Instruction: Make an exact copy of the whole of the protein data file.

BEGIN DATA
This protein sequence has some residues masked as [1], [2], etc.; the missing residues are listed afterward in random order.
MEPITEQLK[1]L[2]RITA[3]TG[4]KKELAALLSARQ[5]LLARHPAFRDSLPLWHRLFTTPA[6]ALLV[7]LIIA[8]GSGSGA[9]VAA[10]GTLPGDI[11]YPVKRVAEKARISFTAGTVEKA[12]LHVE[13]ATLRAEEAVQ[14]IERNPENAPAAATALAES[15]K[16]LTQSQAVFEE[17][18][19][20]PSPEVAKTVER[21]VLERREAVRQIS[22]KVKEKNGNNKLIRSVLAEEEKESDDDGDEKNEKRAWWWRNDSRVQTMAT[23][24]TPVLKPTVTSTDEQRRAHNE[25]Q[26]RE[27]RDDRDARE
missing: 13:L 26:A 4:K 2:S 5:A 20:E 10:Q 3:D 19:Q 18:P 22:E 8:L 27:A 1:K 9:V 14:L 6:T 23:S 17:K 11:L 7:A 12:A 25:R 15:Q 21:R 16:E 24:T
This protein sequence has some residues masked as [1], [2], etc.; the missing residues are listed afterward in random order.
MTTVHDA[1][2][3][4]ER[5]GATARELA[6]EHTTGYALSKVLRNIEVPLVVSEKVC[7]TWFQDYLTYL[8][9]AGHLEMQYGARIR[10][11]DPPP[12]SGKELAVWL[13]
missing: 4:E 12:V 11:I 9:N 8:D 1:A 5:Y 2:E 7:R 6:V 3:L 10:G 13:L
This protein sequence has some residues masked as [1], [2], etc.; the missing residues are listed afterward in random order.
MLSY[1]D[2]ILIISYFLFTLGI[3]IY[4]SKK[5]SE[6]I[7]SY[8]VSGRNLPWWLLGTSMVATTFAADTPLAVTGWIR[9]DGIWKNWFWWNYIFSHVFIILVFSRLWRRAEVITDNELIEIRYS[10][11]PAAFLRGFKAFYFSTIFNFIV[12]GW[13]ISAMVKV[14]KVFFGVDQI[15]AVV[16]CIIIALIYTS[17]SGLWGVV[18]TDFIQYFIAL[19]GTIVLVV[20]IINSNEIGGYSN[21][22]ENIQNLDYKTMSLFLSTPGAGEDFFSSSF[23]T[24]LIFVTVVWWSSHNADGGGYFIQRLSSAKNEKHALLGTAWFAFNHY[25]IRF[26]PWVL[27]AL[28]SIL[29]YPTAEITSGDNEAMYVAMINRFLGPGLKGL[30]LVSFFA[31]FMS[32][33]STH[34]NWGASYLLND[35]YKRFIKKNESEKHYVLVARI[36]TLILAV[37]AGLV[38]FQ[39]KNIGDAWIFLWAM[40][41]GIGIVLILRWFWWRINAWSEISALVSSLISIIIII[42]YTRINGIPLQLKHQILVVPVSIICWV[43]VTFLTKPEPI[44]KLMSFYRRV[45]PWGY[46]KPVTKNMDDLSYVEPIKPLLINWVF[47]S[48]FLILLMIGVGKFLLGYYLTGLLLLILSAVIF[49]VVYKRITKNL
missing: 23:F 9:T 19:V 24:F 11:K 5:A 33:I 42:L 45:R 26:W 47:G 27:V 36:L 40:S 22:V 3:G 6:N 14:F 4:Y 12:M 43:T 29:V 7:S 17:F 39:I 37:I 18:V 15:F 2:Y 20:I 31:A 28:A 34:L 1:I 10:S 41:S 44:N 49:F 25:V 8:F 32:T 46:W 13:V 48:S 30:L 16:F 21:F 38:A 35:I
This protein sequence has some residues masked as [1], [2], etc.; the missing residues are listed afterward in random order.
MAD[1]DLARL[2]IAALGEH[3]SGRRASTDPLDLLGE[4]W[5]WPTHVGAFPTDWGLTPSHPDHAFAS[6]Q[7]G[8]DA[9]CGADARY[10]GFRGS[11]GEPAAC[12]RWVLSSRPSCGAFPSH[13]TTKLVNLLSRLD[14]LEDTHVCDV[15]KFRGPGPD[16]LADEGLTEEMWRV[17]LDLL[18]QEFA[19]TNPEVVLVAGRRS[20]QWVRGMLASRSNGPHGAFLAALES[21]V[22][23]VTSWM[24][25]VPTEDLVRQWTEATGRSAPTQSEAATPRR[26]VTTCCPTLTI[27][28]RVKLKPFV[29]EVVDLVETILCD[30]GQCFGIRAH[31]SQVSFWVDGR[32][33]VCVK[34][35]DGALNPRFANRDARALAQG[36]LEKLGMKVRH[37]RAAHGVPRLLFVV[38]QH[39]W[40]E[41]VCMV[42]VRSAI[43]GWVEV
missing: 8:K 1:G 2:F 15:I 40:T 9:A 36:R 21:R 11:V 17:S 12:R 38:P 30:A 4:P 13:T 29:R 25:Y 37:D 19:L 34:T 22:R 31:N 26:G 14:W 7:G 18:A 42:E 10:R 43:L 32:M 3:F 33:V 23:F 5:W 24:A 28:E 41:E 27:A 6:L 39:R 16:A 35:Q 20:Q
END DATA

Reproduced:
This protein sequence has some residues masked as [1], [2], etc.; the missing residues are listed afterward in random order.
MEPITEQLK[1]L[2]RITA[3]TG[4]KKELAALLSARQ[5]LLARHPAFRDSLPLWHRLFTTPA[6]ALLV[7]LIIA[8]GSGSGA[9]VAA[10]GTLPGDI[11]YPVKRVAEKARISFTAGTVEKA[12]LHVE[13]ATLRAEEAVQ[14]IERNPENAPAAATALAES[15]K[16]LTQSQAVFEE[17][18][19][20]PSPEVAKTVER[21]VLERREAVRQIS[22]KVKEKNGNNKLIRSVLAEEEKESDDDGDEKNEKRAWWWRNDSRVQTMAT[23][24]TPVLKPTVTSTDEQRRAHNE[25]Q[26]RE[27]RDDRDARE
missing: 13:L 26:A 4:K 2:S 5:A 20:E 10:Q 3:D 19:Q 18:P 22:E 8:L 27:A 1:K 9:V 14:L 6:T 23:S 17:K 11:L 7:A 12:A 25:R 15:Q 21:R 16:E 24:T
This protein sequence has some residues masked as [1], [2], etc.; the missing residues are listed afterward in random order.
MTTVHDA[1][2][3][4]ER[5]GATARELA[6]EHTTGYALSKVLRNIEVPLVVSEKVC[7]TWFQDYLTYL[8][9]AGHLEMQYGARIR[10][11]DPPP[12]SGKELAVWL[13]
missing: 4:E 12:V 11:I 9:N 8:D 1:A 5:Y 2:E 7:R 6:V 3:L 10:G 13:L
This protein sequence has some residues masked as [1], [2], etc.; the missing residues are listed afterward in random order.
MLSY[1]D[2]ILIISYFLFTLGI[3]IY[4]SKK[5]SE[6]I[7]SY[8]VSGRNLPWWLLGTSMVATTFAADTPLAVTGWIR[9]DGIWKNWFWWNYIFSHVFIILVFSRLWRRAEVITDNELIEIRYS[10][11]PAAFLRGFKAFYFSTIFNFIV[12]GW[13]ISAMVKV[14]KVFFGVDQI[15]AVV[16]CIIIALIYTS[17]SGLWGVV[18]TDFIQYFIAL[19]GTIVLVV[20]IINSNEIGGYSN[21][22]ENIQNLDYKTMSLFLSTPGAGEDFFSSSF[23]T[24]LIFVTVVWWSSHNADGGGYFIQRLSSAKNEKHALLGTAWFAFNHY[25]IRF[26]PWVL[27]AL[28]SIL[29]YPTAEITSGDNEAMYVAMINRFLGPGLKGL[30]LVSFFA[31]FMS[32][33]STH[34]NWGASYLLND[35]YKRFIKKNESEKHYVLVARI[36]TLILAV[37]AGLV[38]FQ[39]KNIGDAWIFLWAM[40][41]GIGIVLILRWFWWRINAWSEISALVSSLISIIIII[42]YTRINGIPLQLKHQILVVPVSIICWV[43]VTFLTKPEPI[44]KLMSFYRRV[45]PWGY[46]KPVTKNMDDLSYVEPIKPLLINWVF[47]S[48]FLILLMIGVGKFLLGYYLTGLLLLILSAVIF[49]VVYKRITKNL
missing: 23:F 9:T 19:V 24:F 11:K 5:A 33:I 42:L 45:R 26:W 47:G 27:V 36:L 40:S 22:V 3:G 6:N 14:F 4:Y 12:M 43:T 29:V 7:S 17:F 39:I 37:I 18:V 15:F 2:Y 20:I 31:A 28:A 34:L 1:I 10:S 41:S 44:N 49:F 25:V 8:F 32:T 46:W 13:V 48:S 30:L 16:F 21:F 38:A 35:I
This protein sequence has some residues masked as [1], [2], etc.; the missing residues are listed afterward in random order.
MAD[1]DLARL[2]IAALGEH[3]SGRRASTDPLDLLGE[4]W[5]WPTHVGAFPTDWGLTPSHPDHAFAS[6]Q[7]G[8]DA[9]CGADARY[10]GFRGS[11]GEPAAC[12]RWVLSSRPSCGAFPSH[13]TTKLVNLLSRLD[14]LEDTHVCDV[15]KFRGPGPD[16]LADEGLTEEMWRV[17]LDLL[18]QEFA[19]TNPEVVLVAGRRS[20]QWVRGMLASRSNGPHGAFLAALES[21]V[22][23]VTSWM[24][25]VPTEDLVRQWTEATGRSAPTQSEAATPRR[26]VTTCCPTLTI[27][28]RVKLKPFV[29]EVVDLVETILCD[30]GQCFGIRAH[31]SQVSFWVDGR[32][33]VCVK[34][35]DGALNPRFANRDARALAQG[36]LEKLGMKVRH[37]RAAHGVPRLLFVV[38]QH[39]W[40]E[41]VCMV[42]VRSAI[43]GWVEV
missing: 8:K 1:G 2:F 15:I 40:T 9:A 36:R 21:R 11:V 17:S 12:R 38:P 30:A 4:P 13:T 29:R 25:Y 37:D 19:L 34:T 22:R 31:N 26:G 14:W 7:G 18:A 42:E 10:R 43:L 32:M 3:F 33:V 23:F 5:W 24:A 28:E 41:E 27:A 6:L 39:R 16:A 35:Q 20:Q